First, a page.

In the same study (The Annual Bullying Survey 2017), it was found that kids and teens who experience cyberbullying are more likely to inflict self-harm or exhibit suicidal behaviors than kids who didn’t.

This is, however, looking at one side of the picture. There is a possibility that your kid might actually be involved in cyberbullying as the perpetrator. According to the survey, 23% of students have said that they have said something hurtful to another person online.

What’s important to realize is that there is a fine line between what is cyberbullying and what is cybercrime. Unchecked behavior online may eventually lead your kid to a life of cybercrime where their online actions lead to physical violence.

What Behaviors Make Cyberbullying A Crime

Is cyberbullying illegal? It can be, and we will discuss the laws pertaining to cyberbullying in the country. But first, let’s try to understand what makes cyberbullying a crime.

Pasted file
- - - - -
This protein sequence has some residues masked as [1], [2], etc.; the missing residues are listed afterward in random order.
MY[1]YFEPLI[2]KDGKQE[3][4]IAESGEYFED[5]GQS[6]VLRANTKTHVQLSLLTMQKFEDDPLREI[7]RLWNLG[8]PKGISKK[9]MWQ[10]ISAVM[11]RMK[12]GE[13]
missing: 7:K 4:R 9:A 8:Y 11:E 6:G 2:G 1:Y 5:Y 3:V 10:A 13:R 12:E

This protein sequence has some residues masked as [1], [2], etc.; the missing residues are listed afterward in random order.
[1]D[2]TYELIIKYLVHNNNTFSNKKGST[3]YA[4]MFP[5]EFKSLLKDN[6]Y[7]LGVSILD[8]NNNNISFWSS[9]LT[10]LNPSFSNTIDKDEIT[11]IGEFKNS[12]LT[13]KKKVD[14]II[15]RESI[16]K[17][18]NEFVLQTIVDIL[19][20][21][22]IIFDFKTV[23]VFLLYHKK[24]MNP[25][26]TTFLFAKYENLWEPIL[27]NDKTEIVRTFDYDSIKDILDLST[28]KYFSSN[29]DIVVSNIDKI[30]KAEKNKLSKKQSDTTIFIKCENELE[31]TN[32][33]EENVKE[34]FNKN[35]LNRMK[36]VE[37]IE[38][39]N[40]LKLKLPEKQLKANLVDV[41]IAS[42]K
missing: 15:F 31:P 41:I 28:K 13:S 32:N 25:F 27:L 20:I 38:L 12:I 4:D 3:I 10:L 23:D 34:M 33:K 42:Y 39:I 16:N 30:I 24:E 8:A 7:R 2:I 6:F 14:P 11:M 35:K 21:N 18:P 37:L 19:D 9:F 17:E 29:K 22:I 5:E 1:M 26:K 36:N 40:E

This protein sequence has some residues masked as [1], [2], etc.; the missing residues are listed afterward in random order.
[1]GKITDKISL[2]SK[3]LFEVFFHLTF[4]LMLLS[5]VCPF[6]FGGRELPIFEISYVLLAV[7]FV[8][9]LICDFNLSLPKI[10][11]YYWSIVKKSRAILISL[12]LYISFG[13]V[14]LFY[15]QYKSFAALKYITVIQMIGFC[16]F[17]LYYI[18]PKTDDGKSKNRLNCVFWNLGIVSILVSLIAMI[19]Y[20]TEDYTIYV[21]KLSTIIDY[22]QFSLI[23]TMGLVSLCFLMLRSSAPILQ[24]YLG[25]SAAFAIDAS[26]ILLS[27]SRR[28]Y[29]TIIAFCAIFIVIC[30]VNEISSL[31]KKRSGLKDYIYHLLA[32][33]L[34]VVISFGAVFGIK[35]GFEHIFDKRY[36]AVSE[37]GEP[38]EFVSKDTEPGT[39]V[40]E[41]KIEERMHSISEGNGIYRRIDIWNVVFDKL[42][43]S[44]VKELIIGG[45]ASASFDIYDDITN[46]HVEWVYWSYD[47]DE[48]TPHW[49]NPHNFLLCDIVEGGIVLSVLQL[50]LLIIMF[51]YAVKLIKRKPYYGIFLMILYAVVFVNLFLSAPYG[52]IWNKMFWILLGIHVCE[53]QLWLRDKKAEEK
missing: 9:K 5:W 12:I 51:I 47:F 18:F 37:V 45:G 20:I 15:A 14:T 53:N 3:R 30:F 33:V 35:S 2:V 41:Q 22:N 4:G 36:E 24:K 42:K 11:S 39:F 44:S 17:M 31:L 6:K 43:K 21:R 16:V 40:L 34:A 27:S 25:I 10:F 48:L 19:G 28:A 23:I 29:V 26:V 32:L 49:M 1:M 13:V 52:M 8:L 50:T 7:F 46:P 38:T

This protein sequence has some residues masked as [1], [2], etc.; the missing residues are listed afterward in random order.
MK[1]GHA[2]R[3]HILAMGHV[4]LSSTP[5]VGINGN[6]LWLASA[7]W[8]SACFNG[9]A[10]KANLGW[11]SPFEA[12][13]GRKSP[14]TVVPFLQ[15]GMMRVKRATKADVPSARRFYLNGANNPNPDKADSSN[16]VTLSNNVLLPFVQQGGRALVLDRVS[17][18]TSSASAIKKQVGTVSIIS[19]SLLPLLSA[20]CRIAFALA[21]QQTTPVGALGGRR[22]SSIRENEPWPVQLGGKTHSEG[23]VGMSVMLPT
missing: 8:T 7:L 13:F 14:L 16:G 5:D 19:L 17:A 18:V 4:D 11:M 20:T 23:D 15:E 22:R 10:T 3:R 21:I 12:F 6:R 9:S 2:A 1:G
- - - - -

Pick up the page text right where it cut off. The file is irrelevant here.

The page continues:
In January 2018, two 12-year-olds were arrested in Florida for cyberbullying as their classmate, Gabriella Green, committed suicide. Both kids confessed to cyberbullying Gabriella, of whom they spread rumors online.

Mallory Grossman, another 12-year old, took her own life in New Jersey due to cyberbullying from her classmates. The parents sued the school because even after repeated pleas to make it stop, the school took little action, and ultimately, it resulted in the demise of their child.

Here is a list of things that can make cyberbullying a crime in most states around the country:

  1. Physical assault
  2. Gender or racial harassment
  3. Violent and/or death threats
  4. Harassing and/or obscene texts or calls
  5. Sexting and/or sexual exploitation